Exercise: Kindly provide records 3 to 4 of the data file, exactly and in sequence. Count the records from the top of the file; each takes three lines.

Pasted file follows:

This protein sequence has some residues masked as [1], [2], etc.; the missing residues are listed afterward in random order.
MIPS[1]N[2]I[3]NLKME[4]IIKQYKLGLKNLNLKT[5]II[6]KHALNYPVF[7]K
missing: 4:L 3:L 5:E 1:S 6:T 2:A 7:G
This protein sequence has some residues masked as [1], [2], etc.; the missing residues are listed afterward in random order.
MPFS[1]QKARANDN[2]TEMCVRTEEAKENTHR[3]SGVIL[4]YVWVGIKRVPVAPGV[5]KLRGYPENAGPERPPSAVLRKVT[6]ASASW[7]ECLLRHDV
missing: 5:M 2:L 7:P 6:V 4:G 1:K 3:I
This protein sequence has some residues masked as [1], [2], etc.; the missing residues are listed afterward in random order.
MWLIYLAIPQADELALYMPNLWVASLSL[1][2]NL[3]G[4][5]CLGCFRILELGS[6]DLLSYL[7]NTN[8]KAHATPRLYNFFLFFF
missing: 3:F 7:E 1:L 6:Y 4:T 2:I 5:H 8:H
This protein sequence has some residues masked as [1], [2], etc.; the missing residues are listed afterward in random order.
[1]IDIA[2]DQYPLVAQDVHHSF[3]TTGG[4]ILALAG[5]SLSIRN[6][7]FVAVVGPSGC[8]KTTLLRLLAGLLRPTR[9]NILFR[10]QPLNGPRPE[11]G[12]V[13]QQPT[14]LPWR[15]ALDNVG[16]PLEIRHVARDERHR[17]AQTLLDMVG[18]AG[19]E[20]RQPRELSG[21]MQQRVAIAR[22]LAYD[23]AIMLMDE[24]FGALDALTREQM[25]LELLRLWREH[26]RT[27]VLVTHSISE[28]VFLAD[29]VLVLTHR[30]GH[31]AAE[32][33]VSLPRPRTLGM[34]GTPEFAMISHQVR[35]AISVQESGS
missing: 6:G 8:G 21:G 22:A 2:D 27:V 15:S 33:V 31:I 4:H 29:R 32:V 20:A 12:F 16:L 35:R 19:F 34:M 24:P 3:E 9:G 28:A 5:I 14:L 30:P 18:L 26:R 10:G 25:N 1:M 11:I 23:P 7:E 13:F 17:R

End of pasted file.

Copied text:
This protein sequence has some residues masked as [1], [2], etc.; the missing residues are listed afterward in random order.
MWLIYLAIPQADELALYMPNLWVASLSL[1][2]NL[3]G[4][5]CLGCFRILELGS[6]DLLSYL[7]NTN[8]KAHATPRLYNFFLFFF
missing: 3:F 7:E 1:L 6:Y 4:T 2:I 5:H 8:H
This protein sequence has some residues masked as [1], [2], etc.; the missing residues are listed afterward in random order.
[1]IDIA[2]DQYPLVAQDVHHSF[3]TTGG[4]ILALAG[5]SLSIRN[6][7]FVAVVGPSGC[8]KTTLLRLLAGLLRPTR[9]NILFR[10]QPLNGPRPE[11]G[12]V[13]QQPT[14]LPWR[15]ALDNVG[16]PLEIRHVARDERHR[17]AQTLLDMVG[18]AG[19]E[20]RQPRELSG[21]MQQRVAIAR[22]LAYD[23]AIMLMDE[24]FGALDALTREQM[25]LELLRLWREH[26]RT[27]VLVTHSISE[28]VFLAD[29]VLVLTHR[30]GH[31]AAE[32][33]VSLPRPRTLGM[34]GTPEFAMISHQVR[35]AISVQESGS
missing: 6:G 8:G 21:G 22:A 2:D 27:V 15:S 33:V 31:I 4:H 29:R 32:V 20:A 12:F 16:L 35:R 19:F 34:M 24:P 3:E 9:G 28:A 5:I 14:L 30:P 18:L 26:R 10:G 25:N 1:M 11:I 23:P 7:E 13:F 17:R